// opcodes.h
#define I_TYPE  0x13
    #define ADDI    0x0
    #define SLLI    0x1
    #define SLTI    0x2
    #define SLTIU   0x3
    #define XORI    0x4
    #define SRI     0x5
        #define SRLI    0x00
        #define SRAI    0x20
    #define ORI     0x6
    #define ANDI    0x7

Here, we see, for the same opcode 0x13 we have different operations based on funct3. Again, for the same funct3 0x5 we have two operations as per different values of funct7.

Now, for these I-Type instructions, we can write our switch statement as follows.

// cpu.c

switch (opcode) {
    case I_TYPE:
        switch (funct3) {
            case ADDI:  exec_ADDI(cpu, inst); break;
            case SLLI:  exec_SLLI(cpu, inst); break;
            case SLTI:  exec_SLTI(cpu, inst); break;
            case SLTIU: exec_SLTIU(cpu, inst); break;
            case XORI:  exec_XORI(cpu, inst); break;
            case SRI:
                switch (funct7) {
                    case SRLI:  exec_SRLI(cpu, inst); break;
                    case SRAI:  exec_SRAI(cpu, inst); break;
                    default: ;
                } break;
            case ORI:   exec_ORI(cpu, inst); break;
            case ANDI:  exec_ANDI(cpu, inst); break;
            default: ;
        } break;

                "[-] ERROR-> opcode:0x%x, funct3:0x%x, funct3:0x%x\n"
                , opcode, funct3, funct7);
        return 0;

For each of the operations, we will be writing a exec_<op-name> function which takes the cpu pointer and the instruction as args.

Here, in case we have a wrong opcode, or if the operation is not implmented yet, we print to stderr with the opcode that failed as defalut.

Now, we write the exec functions for each of the operations. What each operation does has been well explained in the RISC-V specs. The executions were written following those.

While writing the exec functions, care should be taken regarding which parts will be sign extended or zero extended. For example, imm is often sign-extended to 64-bits before being operated on with other values in registers. We can sign extend in C by typecasting by the serial (int32_t) > (int64_t) > (uint_64t), when needed.

// cpu.c
void exec_ADDI(CPU* cpu, uint32_t inst) {
    uint64_t imm = imm_I(inst);
    cpu->regs[rd(inst)] = cpu->regs[rs1(inst)] + (int64_t) imm;
void exec_SLTI(CPU* cpu, uint32_t inst) {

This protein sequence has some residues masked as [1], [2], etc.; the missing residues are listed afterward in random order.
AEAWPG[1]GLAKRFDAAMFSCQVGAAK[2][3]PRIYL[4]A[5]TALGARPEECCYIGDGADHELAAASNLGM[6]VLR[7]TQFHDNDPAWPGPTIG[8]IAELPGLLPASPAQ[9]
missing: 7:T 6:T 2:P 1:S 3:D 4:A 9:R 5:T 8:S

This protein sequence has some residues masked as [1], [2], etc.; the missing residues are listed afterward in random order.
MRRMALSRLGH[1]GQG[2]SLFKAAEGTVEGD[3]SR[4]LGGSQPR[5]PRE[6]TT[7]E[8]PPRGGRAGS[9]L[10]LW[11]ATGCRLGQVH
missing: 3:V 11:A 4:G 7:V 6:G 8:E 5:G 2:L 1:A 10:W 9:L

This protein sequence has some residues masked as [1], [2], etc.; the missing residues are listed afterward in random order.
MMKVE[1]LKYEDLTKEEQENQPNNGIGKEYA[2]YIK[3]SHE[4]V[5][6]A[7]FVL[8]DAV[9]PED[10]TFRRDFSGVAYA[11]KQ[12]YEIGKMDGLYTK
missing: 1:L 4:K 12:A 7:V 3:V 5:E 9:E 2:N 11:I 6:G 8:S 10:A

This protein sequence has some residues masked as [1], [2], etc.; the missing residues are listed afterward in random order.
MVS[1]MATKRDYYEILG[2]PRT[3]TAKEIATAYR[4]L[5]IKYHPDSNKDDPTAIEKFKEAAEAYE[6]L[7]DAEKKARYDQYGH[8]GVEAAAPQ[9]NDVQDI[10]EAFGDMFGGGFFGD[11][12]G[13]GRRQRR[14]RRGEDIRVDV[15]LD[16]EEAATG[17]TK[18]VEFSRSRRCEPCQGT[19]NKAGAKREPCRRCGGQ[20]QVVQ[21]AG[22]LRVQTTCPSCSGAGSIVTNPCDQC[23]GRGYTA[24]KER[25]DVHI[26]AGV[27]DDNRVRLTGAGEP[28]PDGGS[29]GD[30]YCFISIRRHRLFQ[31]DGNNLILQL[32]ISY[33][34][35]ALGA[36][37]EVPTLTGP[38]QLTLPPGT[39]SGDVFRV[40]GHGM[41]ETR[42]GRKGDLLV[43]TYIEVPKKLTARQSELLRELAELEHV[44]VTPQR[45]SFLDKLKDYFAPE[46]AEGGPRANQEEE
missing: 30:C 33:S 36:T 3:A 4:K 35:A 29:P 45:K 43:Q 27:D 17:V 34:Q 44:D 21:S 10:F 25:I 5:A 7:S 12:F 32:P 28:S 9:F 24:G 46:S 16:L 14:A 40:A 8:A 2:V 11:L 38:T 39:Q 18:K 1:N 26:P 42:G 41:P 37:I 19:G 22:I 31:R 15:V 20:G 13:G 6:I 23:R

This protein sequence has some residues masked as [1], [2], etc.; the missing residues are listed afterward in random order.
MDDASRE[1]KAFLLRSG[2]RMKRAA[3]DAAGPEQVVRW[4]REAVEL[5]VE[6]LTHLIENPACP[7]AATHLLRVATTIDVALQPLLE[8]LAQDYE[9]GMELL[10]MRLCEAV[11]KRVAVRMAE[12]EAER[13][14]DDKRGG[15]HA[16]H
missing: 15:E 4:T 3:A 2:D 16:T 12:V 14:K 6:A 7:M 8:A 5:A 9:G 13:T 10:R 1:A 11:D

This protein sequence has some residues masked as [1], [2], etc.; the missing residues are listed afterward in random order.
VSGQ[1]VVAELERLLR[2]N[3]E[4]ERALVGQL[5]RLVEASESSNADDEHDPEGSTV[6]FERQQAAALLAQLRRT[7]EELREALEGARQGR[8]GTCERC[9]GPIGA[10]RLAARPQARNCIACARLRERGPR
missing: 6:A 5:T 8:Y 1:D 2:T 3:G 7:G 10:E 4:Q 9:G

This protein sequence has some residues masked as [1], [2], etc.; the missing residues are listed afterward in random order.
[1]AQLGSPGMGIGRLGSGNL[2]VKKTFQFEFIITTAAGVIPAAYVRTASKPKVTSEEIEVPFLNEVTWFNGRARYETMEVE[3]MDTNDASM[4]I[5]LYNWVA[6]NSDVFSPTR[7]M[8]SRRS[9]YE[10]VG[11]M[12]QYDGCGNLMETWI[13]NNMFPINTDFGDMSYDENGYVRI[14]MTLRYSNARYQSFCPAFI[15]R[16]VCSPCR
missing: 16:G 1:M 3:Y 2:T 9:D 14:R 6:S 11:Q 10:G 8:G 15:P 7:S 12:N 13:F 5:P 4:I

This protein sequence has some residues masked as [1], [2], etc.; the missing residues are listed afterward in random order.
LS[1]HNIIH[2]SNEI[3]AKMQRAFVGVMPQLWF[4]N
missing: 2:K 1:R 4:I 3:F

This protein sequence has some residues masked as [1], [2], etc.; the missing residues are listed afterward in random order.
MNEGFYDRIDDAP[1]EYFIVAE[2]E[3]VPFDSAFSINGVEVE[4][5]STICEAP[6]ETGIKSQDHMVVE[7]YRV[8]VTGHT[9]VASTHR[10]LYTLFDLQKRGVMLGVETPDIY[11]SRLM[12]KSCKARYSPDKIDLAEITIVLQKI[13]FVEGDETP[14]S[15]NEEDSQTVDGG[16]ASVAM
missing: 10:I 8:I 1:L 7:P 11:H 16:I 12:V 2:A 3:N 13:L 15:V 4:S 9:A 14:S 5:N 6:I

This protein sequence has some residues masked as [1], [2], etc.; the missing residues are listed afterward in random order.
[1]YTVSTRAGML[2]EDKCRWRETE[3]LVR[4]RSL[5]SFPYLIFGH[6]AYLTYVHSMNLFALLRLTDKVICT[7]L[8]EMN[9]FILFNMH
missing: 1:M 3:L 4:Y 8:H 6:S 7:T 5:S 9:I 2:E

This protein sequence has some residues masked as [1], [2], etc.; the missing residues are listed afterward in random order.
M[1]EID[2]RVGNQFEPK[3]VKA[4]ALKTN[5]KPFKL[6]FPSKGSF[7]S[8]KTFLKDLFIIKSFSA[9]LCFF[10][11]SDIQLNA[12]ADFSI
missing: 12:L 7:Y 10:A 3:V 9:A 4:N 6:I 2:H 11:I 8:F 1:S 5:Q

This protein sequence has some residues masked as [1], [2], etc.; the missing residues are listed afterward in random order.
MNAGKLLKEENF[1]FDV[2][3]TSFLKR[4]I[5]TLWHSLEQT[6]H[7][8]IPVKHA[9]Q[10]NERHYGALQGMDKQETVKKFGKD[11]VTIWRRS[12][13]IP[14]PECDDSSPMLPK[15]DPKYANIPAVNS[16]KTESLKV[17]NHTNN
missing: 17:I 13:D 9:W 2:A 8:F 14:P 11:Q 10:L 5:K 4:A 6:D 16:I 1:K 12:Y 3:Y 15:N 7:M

uint64_t imm = imm_I(inst);
    cpu->regs[rd(inst)] = (cpu->regs[rs1(inst)] < (int64_t) imm)?1:0;
void exec_SRAI(CPU* cpu, uint32_t inst) {
    uint64_t imm = imm_I(inst);
    cpu->regs[rd(inst)] = (int32_t)cpu->regs[rs1(inst)] >> imm;

Following the RISC-V specs book, we write down all the rest of the opcodes in the opcodes.h file, include their cases in the switch statement and write their execution functions. All of the operations are pretty basic and easy to get. The ones I had some difficutly understanding are:



The main file

Now, we connect all the structs and functions written in the main.c file, which will run our emulator loop, taking the binary file as the input.

Firstly, we need to read the contents of the input binary file into the memory. The filename for the binary file is taken input as a command line arg. Then, in order to read the contents of the file byte by byte, we write the following read_file function, which takes the cpu and the provided binary filename as args. The function reads the binary contents of the file, and writes them to the DRAM memory of the provided CPU pointer.

// main.c

void read_file(CPU* cpu, char *filename)
    FILE *file;
    uint8_t *buffer;
    unsigned long fileLen;

    //Open file
    file = fopen(filename, "rb");
    if (!file) {
        fprintf(stderr, "Unable to open file %s", filename);
    //Get file length
    fseek(file, 0, SEEK_END);
    fseek(file, 0, SEEK_SET);

    //Allocate memory
    buffer=(uint8_t *)malloc(fileLen+1);
    if (!buffer) {
        fprintf(stderr, "Memory error!");
    //Read file contents into buffer
    fread(buffer, fileLen, 1, file);
    // Print file contents in hex
    for (int i=0; i<fileLen; i+=2) {
        if (i%16==0) printf("\n%.8x: ", i);
        printf("%02x%02x ", *(buffer+i), *(buffer+i+1));

    // copy the bin executable to dram
    memcpy(cpu->bus.dram.mem, buffer, fileLen*sizeof(uint8_t));

Now, we write the main function. First we create a new cpu of type struct CPU. We initialize the cpu using cpu_init(), then use the read_file() function to read the contents of the binary file to the DRAM memory.

The next part performs the cpu fetch and execution loop. In this implementation, we have a 3 stage instruction pipeline to execute all the instructions. These are:

  1. Stage 1 (fetch Instruction): Here, the cpu reads the instruction from the address (stored in the program counter pc) of the DRAM.
  2. Stage 2 (Instruction Decode): Here, the fetched instruction is decoded to get the opcode, destination and source registers, etc.
  3. Stage 3 (Instruction Execute): Here, the instruction is executed following the decoded bits, in the ALU.

The stage 1 is handled by the cpu_fetch() function and the stages 2 and 3 are handled together in the cpu_execute() function defined in the cpu.h file. The program counter, pc, is incremented by 4 bytes(32 bits, since each instruction is 32 bit wide for riscv) at each loop, to get the next instruction from the memory. Thus our cpu processing loop can be written as follows.

// main.c

// Initialize cpu, registers and program counter
struct CPU cpu;
// Read input file
read_file(&cpu, argv[1]);

// cpu loop
while (1) {
    // fetch
    uint32_t inst = cpu_fetch(&cpu);
    // Increment the program counter
    cpu.pc += 4;
    // execute
    if (!cpu_execute(&cpu, inst))
return 0;